Compliance with Europe’s new data privacy rules is lagging, mainly because figuring out what data third-party contractors hold is proving to be a challenge for companies.
About a month after the EU’s General Data Protection Regulation (GDPR) took effect 25 May, only 34.5% of businesses affected by the GDPR felt they could defensibly demonstrate compliance, a Deloitte survey found.
Another 32.7% of respondents expected to become compliant by the end of the year. The remaining 11.7% said their companies were waiting with compliance efforts to see how EU regulators in various countries enforce the new rules.
The survey, conducted 22 June, involved about 500 professionals from at least seven countries who were involved in their companies’ GDPR compliance efforts.
GDPR compliance is a massive undertaking, said Rich Vestuto, a Deloitte Risk and Financial Advisory managing director. “Nobody wanted to be the vanguard, so many were stalling and watching what their peers were doing.”
Drilling into the data of third-party contractors is a particular challenge, survey results suggest. Just 13.6% of respondents said they know what data their third-party vendors have and are leveraging artificial intelligence tools to create, manage, and analyse contracts they have with the vendors.
The majority (56%) have started to identify data held by third parties but have yet to begin contract management. About 10% haven’t started on either.
GDPR, which was officially approved in 2016 after years of discussion, gives EU residents far-reaching abilities to inquire about and control how corporations collect, protect, and use their personal information. The rules stretch far beyond the 28 EU member nations and may apply when data of non-EU citizens is processed or goods and services are offered to EU citizens but no payment is received.
Companies with European vendors, employees, or even a single customer will need to comply with the regulation that allows citizens to inquire about the data collected on them, opt out of any ongoing marketing, and be able to have the information deleted upon their request.
That enforcement has a punitive risk, too, with regulators able to levy fines of up to 4% of a company’s annual turnover or €20 million ($22.6 million), whichever is greater.
Nearly half (48.2%) of the respondents in the Deloitte survey said their GDPR compliance programmes are scalable, meaning they could address similar data privacy rules about to take effect or in the making.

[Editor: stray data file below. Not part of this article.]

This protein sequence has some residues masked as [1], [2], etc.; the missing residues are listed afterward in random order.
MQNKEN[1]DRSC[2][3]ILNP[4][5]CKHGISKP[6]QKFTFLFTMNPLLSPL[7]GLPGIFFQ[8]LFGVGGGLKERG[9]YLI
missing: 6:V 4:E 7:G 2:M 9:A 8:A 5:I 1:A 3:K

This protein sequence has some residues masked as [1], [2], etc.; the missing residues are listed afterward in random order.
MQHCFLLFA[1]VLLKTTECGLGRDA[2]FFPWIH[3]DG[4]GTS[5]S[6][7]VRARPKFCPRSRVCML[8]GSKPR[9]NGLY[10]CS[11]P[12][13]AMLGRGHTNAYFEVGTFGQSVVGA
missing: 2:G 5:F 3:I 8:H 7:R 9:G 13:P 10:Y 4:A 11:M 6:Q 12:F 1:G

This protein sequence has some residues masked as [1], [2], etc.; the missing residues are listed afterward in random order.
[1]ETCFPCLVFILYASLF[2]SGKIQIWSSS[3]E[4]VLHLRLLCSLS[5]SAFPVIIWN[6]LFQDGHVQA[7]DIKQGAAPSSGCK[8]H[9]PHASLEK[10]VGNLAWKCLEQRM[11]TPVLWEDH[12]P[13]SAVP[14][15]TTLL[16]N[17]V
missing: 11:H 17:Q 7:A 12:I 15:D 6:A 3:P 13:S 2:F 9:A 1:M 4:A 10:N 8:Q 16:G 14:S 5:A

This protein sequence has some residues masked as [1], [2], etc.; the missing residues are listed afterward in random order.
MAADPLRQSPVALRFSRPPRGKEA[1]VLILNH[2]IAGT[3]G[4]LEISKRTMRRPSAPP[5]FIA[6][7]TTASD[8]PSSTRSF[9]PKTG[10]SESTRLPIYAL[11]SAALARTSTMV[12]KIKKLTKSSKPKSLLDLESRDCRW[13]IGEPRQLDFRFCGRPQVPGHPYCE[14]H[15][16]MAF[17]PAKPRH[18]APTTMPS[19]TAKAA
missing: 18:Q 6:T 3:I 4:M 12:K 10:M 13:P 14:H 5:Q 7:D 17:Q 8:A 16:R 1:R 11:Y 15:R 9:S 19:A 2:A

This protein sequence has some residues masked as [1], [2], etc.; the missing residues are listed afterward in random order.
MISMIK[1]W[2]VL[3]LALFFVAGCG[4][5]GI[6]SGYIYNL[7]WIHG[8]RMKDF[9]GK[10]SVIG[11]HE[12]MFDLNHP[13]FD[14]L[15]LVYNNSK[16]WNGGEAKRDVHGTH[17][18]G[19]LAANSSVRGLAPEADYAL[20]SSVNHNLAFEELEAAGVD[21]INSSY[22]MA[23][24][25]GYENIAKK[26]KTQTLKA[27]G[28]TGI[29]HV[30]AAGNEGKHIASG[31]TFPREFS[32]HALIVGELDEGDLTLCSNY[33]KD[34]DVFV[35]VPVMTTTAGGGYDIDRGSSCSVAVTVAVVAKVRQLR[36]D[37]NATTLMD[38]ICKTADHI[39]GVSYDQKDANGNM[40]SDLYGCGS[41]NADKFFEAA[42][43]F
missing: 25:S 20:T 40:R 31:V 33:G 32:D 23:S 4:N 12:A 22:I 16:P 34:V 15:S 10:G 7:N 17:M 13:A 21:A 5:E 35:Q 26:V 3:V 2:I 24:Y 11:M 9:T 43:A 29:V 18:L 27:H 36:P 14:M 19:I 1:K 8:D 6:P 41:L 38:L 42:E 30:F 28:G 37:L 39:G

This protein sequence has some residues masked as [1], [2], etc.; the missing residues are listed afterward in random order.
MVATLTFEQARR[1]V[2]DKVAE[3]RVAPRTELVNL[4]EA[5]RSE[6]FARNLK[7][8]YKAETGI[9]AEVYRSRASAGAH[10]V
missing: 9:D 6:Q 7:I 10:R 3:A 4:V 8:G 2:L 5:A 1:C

California’s Consumer Privacy Act takes effect 1 January 2020 and is at least as strict as GDPR, Vestuto said. Within the US, New York is one of several states expected to follow suit. Outside of the US, Canada, Australia, and New Zealand are expected to upgrade their privacy rules.
Companies trying to catch up and become compliant with GDPR can seek help from experts, if they’re not sure they can figure out the details on their own. With or without help, Vestuto said, the four basic steps to compliance are:
1. Know what data you have and where they are. With database and business software constantly duplicated and downloaded to employees’ hard drives, uploaded in the cloud, or handed off to third-party vendors, an individual’s data could show up in hundreds, even thousands, of places.
2. Know what data your third-party contractors have. The way that third-party vendors and service providers that process individuals’ data also fall under the GDPR rules, and a company could be held responsible for relaxed approaches elsewhere.
This could apply to information shipped off to law firms for litigation purposes or shared with systems architects hired to restructure websites. Until regulators and courts interpret the rules, it’s unclear how deep companies should dig into the supply chain, Vestuto said.
3. Update, renew, and manage contracts with third-party contractors.
4. Make sure the company’s legal department is involved.
— Sabine Vollmer (Sabine.Vollmer@aicpa-cima.com) is an FM magazine senior editor.